Originally published in the Washington Post
When the Senate Banking Committee welcomes Federal Reserve Chairman Ben Bernanke for his confirmation hearing today, the questioning is sure to be sharp, yet another chapter in the unceasing second-guessing of the government’s handling of the Wall Street meltdown.
Almost since the first cracks in Wall Street’s facade appeared more than two years ago, commentators and politicians of all stripes have questioned whether the Fed and, equally, the Treasury made proper decisions as they faced the worst financial crisis in 75 years.
It is very much the Banking Committee’s responsibility to satisfy itself about Bernanke’s qualifications and the overall management of the financial crisis. It is also appropriate for other oversight groups to conduct their own inquiries.
But much of the barrage of criticism is unfair, and some of it is simply ignorant. While neither the Fed nor the Treasury got everything right, they did far better than the Monday-morning quarterbacks would have us believe.
Take, for example, the drumbeat of criticism for the decision to let Lehman Brothers fail. Conveniently forgotten by critics is the fact that until the consequences of Lehman’s bankruptcy became evident, the refrain from all quarters after the bailout of Bear Stearns in the spring was that the next floundering bank needed to be allowed to fail to teach Wall Street a lesson (preserve “moral hazard,” to use the jargon).
Shortly after Lehman’s filing, Allan Meltzer, a distinguished monetary economist, commended the Fed for letting Lehman go, telling PBS that “within a few days, just a few days, Barclays was there buying up some of Lehman’s assets.” A year later, Meltzer had a different view: “Allowing Lehman to fail without warning is one of the worst blunders in Federal Reserve history.”
More recently, a government oversight report came out swinging against the handling of the AIG bailout, suggesting in particular that the Fed and the Treasury should have demanded concessions from the banks that were counterparties to AIG’s hundreds of billions of dollars of credit insurance contracts.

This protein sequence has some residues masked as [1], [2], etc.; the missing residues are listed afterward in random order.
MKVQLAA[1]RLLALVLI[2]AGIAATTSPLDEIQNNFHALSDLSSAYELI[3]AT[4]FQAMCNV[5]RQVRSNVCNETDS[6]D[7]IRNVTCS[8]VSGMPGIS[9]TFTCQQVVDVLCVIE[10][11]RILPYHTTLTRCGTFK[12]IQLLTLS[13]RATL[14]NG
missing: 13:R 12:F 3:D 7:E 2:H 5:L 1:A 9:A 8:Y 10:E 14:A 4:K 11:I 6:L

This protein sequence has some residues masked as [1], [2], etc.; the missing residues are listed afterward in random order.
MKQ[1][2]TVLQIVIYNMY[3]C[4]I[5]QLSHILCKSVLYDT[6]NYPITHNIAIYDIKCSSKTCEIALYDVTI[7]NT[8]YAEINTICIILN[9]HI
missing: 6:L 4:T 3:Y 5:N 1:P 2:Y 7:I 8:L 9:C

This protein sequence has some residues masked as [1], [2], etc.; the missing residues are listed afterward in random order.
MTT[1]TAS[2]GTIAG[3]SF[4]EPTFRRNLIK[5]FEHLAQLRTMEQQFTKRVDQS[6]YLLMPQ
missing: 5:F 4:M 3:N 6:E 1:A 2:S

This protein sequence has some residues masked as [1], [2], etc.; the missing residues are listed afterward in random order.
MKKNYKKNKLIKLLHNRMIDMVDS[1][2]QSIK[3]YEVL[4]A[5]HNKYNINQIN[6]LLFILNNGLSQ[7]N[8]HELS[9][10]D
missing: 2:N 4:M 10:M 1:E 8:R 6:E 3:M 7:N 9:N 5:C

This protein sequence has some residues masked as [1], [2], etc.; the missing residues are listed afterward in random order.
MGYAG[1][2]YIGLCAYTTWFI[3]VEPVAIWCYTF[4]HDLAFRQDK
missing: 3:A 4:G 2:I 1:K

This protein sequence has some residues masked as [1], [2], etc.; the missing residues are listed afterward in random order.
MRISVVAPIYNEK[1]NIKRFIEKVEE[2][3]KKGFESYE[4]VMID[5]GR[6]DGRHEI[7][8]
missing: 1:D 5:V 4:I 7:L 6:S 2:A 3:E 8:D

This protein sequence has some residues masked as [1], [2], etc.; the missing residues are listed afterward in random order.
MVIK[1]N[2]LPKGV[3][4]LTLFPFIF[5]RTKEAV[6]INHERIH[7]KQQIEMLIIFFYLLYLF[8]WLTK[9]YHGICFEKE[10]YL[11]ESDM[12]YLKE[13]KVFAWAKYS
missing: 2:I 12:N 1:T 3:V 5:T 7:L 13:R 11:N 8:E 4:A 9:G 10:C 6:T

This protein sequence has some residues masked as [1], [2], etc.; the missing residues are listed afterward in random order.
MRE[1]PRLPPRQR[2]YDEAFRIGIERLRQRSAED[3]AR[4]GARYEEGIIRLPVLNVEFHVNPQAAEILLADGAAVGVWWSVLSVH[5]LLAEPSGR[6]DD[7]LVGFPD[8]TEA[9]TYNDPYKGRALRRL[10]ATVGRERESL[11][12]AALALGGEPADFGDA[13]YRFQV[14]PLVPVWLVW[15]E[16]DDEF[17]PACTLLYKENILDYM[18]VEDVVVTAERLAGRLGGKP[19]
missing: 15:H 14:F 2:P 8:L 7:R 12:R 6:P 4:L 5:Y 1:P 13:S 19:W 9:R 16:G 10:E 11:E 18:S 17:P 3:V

That criticism sounds good, but like much after-the-fact commentary, it’s off-base. Once the Fed and the Treasury concluded (correctly) that an AIG bankruptcy posed unacceptable systemic risks, the government immediately lost any bargaining power to demand concessions. The result was a very unfortunate windfall for the counterparty banks, but what was the realistic alternative?
The AIG report cites General Motors and Chrysler as examples in which significant concessions were achieved from all stakeholders. But GM and Chrysler do not operate at the nerve center of our financial system, so a controlled bankruptcy could be used to exact appropriate concessions. That could not occur at AIG because the outmoded regulatory system left the Fed and the Treasury without a usable mechanism to wind down a failing institution. It was the equivalent of fighting a raging fire using horse-drawn equipment.
Add to that the unfathomable pressure under which policymakers labored last fall, as exquisitely detailed in Andrew Ross Sorkin’s definitive account, “Too Big to Fail.” In a maelstrom of months of 24-7 workweeks and the need to make almost instantaneous decisions with potentially cataclysmic implications, how many of us can truly say that we would have done as well, let alone better?
As Bernanke has conceded, the Fed (and other regulators) made mistakes, but they were concentrated in the run-up to the meltdown rather than in the response. All of the regulators should have been more attentive to the irresponsible lending practices and excessive risk-taking of our major financial institutions than the free-market principles of the incumbents allowed. That was true at the Fed — particularly during Alan Greenspan’s Ayn Rand era — but in contrast, the Fed’s conduct of monetary policy was exemplary. Regulators were not the only ones at fault; the constant push, particularly by liberals, toward the worthy goal of increased homeownership put people into homes they couldn’t afford.
As the debate continues, the Fed’s march of the past 30 years toward greater transparency should become less reluctant, but the Fed should remain adamant about its need for independence in conducting monetary policy. In return, instead of looking backward, we should give the Fed the tools it needs so that the unwinding of the next AIG doesn’t need to result in an unjust enrichment of stakeholders.
Warren Buffett recently cited Bernanke, then-Treasury Secretary Henry Paulson and Tim Geithner, then president of the Federal Reserve Bank of New York, as “heroes” for their selfless efforts. “At the time, I called it an economic Pearl Harbor, and in the end we got through Pearl Harbor,” Buffett told CNBC. “And it could have turned out a lot differently.” Bernanke, Paulson and Geithner were truly the Committee That Saved the World. They should be thanked, not trashed.